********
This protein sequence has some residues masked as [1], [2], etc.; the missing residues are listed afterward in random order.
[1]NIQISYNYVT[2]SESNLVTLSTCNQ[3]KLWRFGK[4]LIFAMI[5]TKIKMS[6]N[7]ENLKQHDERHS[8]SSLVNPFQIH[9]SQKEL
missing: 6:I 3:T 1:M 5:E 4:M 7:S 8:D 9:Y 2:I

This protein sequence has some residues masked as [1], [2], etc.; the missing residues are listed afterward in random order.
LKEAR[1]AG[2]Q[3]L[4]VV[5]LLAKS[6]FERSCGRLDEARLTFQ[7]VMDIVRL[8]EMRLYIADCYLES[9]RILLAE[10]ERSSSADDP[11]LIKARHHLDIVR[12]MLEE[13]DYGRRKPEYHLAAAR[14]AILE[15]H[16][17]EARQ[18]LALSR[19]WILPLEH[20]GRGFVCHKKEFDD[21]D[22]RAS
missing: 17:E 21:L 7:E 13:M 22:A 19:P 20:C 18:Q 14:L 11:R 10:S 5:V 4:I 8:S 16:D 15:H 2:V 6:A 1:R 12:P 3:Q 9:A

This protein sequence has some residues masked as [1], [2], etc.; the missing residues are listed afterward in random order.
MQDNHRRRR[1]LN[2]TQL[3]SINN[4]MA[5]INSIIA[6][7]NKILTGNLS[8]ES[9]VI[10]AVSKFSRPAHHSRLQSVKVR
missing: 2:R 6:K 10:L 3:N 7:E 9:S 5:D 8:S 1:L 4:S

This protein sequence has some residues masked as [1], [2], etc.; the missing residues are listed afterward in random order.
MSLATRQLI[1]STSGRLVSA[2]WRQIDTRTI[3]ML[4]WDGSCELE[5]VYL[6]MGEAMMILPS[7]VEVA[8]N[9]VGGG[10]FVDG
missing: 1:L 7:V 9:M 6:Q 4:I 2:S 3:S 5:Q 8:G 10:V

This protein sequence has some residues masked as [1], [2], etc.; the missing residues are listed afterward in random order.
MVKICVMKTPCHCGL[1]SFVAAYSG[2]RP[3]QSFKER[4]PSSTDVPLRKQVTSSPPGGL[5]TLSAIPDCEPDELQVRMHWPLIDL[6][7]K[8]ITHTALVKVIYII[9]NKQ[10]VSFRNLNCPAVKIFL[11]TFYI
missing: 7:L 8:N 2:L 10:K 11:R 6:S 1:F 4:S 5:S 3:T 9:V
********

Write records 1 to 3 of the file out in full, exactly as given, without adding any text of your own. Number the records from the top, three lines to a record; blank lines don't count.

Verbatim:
This protein sequence has some residues masked as [1], [2], etc.; the missing residues are listed afterward in random order.
[1]NIQISYNYVT[2]SESNLVTLSTCNQ[3]KLWRFGK[4]LIFAMI[5]TKIKMS[6]N[7]ENLKQHDERHS[8]SSLVNPFQIH[9]SQKEL
missing: 6:I 3:T 1:M 5:E 4:M 7:S 8:D 9:Y 2:I

This protein sequence has some residues masked as [1], [2], etc.; the missing residues are listed afterward in random order.
LKEAR[1]AG[2]Q[3]L[4]VV[5]LLAKS[6]FERSCGRLDEARLTFQ[7]VMDIVRL[8]EMRLYIADCYLES[9]RILLAE[10]ERSSSADDP[11]LIKARHHLDIVR[12]MLEE[13]DYGRRKPEYHLAAAR[14]AILE[15]H[16][17]EARQ[18]LALSR[19]WILPLEH[20]GRGFVCHKKEFDD[21]D[22]RAS
missing: 17:E 21:L 7:E 13:M 22:A 19:P 20:C 18:Q 14:L 11:R 10:S 5:V 4:I 8:S 16:D 15:H 2:V 6:A 1:R 12:P 3:Q 9:A

This protein sequence has some residues masked as [1], [2], etc.; the missing residues are listed afterward in random order.
MQDNHRRRR[1]LN[2]TQL[3]SINN[4]MA[5]INSIIA[6][7]NKILTGNLS[8]ES[9]VI[10]AVSKFSRPAHHSRLQSVKVR
missing: 2:R 6:K 10:L 3:N 7:E 9:S 5:D 8:S 1:L 4:S